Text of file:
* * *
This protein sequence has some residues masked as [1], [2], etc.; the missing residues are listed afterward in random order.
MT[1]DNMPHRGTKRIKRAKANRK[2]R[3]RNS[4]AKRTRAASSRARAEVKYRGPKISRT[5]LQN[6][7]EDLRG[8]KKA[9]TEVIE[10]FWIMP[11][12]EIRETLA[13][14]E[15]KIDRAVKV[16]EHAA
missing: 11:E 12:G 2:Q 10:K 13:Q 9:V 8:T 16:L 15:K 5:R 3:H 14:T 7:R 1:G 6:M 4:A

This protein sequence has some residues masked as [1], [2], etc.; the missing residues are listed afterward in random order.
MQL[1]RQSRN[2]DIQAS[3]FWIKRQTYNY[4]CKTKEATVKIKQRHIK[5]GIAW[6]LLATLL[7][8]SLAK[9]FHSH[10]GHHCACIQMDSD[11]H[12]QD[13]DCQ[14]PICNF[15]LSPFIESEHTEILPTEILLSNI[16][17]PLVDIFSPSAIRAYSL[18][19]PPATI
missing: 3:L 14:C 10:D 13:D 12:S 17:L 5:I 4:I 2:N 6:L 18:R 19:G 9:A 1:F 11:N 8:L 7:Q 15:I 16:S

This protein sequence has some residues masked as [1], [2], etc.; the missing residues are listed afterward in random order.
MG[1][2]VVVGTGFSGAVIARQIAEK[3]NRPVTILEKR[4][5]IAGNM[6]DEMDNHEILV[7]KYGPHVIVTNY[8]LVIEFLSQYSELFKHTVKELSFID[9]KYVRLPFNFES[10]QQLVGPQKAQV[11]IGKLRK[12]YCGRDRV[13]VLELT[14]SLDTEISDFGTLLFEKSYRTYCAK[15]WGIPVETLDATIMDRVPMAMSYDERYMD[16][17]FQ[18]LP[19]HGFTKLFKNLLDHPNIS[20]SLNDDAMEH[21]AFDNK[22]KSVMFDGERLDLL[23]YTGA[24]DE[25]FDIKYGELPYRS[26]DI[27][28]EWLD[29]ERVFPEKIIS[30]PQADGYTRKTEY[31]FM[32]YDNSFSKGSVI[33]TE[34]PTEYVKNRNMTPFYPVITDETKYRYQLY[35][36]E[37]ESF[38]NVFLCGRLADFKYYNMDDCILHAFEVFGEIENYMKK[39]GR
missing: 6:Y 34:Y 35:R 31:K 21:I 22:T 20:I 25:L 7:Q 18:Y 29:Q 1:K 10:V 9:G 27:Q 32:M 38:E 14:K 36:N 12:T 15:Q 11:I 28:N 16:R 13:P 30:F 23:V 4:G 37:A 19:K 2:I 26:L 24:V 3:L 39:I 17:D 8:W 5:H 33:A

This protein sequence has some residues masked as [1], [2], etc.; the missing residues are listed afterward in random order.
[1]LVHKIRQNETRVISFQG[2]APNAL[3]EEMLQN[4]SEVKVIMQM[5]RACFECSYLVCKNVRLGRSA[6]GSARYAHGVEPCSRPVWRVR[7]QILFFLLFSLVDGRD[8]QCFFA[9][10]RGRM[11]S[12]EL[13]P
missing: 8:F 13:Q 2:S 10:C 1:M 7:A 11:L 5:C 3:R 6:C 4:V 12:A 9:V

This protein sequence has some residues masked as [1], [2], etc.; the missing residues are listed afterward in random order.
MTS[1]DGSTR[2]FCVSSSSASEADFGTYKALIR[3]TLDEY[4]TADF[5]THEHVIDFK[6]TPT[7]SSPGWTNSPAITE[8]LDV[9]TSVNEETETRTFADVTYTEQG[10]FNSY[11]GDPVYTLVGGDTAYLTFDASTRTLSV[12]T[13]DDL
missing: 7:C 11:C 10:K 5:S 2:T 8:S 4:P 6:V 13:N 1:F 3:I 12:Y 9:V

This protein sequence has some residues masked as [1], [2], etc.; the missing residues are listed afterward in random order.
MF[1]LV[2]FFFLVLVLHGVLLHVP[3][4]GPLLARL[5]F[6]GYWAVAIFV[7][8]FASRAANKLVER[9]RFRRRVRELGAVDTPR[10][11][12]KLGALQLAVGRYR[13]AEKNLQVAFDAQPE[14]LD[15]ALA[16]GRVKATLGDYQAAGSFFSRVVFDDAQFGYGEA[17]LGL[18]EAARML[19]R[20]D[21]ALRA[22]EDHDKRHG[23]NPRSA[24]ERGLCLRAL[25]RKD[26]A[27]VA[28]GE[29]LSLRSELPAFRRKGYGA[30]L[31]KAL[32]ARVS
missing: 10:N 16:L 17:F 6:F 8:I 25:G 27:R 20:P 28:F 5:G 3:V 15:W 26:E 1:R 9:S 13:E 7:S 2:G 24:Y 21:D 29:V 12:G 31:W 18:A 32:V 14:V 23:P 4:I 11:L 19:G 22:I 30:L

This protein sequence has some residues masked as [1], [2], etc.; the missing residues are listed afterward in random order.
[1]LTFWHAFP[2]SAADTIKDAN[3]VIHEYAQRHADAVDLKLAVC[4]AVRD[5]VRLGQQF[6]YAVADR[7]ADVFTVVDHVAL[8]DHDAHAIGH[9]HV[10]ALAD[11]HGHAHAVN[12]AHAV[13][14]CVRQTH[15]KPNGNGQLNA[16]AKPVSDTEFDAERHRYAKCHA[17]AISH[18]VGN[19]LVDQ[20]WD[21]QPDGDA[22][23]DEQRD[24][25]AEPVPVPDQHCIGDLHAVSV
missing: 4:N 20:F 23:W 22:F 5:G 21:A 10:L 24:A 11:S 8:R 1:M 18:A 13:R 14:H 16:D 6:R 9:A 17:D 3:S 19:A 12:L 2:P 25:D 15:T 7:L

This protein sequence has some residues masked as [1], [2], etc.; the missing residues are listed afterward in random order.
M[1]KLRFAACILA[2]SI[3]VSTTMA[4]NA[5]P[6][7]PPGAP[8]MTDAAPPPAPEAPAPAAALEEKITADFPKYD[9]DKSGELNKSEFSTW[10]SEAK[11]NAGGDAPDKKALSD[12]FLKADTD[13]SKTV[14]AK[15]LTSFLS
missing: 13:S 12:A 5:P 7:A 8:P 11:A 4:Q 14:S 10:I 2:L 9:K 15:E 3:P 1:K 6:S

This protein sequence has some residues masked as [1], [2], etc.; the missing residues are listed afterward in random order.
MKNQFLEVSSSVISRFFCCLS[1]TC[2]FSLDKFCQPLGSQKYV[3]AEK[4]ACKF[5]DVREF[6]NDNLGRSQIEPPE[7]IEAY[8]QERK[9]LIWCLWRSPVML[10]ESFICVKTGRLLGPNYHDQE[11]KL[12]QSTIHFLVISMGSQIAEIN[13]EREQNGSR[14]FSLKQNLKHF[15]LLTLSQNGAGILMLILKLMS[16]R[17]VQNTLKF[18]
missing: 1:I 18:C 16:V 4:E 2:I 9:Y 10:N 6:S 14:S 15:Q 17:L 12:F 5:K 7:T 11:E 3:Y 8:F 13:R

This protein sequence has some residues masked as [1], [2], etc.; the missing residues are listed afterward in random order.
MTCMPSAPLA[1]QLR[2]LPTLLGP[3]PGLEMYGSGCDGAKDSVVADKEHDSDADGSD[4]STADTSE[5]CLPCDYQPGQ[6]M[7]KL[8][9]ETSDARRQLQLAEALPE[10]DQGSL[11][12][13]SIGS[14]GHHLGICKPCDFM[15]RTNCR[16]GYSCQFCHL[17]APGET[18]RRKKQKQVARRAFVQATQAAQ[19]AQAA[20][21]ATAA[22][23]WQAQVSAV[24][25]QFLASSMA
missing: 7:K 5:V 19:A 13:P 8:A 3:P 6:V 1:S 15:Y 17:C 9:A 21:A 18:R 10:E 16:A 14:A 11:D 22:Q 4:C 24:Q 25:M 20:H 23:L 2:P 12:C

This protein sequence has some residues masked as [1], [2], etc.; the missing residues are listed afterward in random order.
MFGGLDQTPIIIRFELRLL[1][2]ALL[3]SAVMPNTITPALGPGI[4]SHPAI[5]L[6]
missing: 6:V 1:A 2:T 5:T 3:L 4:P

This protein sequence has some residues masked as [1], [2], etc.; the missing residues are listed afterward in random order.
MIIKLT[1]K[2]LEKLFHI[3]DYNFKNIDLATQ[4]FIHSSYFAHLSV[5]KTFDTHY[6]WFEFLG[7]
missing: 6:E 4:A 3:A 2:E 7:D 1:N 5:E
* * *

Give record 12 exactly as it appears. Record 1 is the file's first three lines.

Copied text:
This protein sequence has some residues masked as [1], [2], etc.; the missing residues are listed afterward in random order.
MIIKLT[1]K[2]LEKLFHI[3]DYNFKNIDLATQ[4]FIHSSYFAHLSV[5]KTFDTHY[6]WFEFLG[7]
missing: 6:E 4:A 3:A 2:E 7:D 1:N 5:E